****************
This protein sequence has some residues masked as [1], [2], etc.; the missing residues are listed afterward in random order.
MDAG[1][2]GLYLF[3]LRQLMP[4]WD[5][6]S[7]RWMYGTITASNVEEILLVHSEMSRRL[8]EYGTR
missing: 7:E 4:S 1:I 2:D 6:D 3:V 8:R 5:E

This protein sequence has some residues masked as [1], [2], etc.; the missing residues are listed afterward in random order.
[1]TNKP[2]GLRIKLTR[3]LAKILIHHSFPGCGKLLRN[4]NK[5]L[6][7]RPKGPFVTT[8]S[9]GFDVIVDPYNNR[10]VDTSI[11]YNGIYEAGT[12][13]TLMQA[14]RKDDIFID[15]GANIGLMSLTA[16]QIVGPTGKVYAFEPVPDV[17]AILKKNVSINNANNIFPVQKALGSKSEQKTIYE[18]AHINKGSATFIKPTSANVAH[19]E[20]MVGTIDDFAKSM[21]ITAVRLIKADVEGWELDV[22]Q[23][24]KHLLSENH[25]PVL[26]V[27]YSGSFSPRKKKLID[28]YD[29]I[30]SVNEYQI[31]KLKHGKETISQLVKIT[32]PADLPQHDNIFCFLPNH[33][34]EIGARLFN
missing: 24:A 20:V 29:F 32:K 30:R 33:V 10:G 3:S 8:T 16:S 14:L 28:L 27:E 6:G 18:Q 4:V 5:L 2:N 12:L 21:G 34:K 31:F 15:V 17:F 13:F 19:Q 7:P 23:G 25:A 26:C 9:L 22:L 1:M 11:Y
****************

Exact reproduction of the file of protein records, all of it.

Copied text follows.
This protein sequence has some residues masked as [1], [2], etc.; the missing residues are listed afterward in random order.
MDAG[1][2]GLYLF[3]LRQLMP[4]WD[5][6]S[7]RWMYGTITASNVEEILLVHSEMSRRL[8]EYGTR
missing: 7:E 4:S 1:I 2:D 6:D 3:V 8:R 5:E

This protein sequence has some residues masked as [1], [2], etc.; the missing residues are listed afterward in random order.
[1]TNKP[2]GLRIKLTR[3]LAKILIHHSFPGCGKLLRN[4]NK[5]L[6][7]RPKGPFVTT[8]S[9]GFDVIVDPYNNR[10]VDTSI[11]YNGIYEAGT[12][13]TLMQA[14]RKDDIFID[15]GANIGLMSLTA[16]QIVGPTGKVYAFEPVPDV[17]AILKKNVSINNANNIFPVQKALGSKSEQKTIYE[18]AHINKGSATFIKPTSANVAH[19]E[20]MVGTIDDFAKSM[21]ITAVRLIKADVEGWELDV[22]Q[23][24]KHLLSENH[25]PVL[26]V[27]YSGSFSPRKKKLID[28]YD[29]I[30]SVNEYQI[31]KLKHGKETISQLVKIT[32]PADLPQHDNIFCFLPNH[33][34]EIGARLFN
missing: 24:A 20:V 29:F 32:K 30:R 33:V 10:G 3:S 8:T 16:S 14:L 28:L 27:E 6:G 18:Q 4:V 5:L 2:N 12:L 21:G 34:K 31:F 15:V 17:F 13:F 19:Q 7:P 23:G 25:A 26:C 9:L 22:L 1:M 11:Y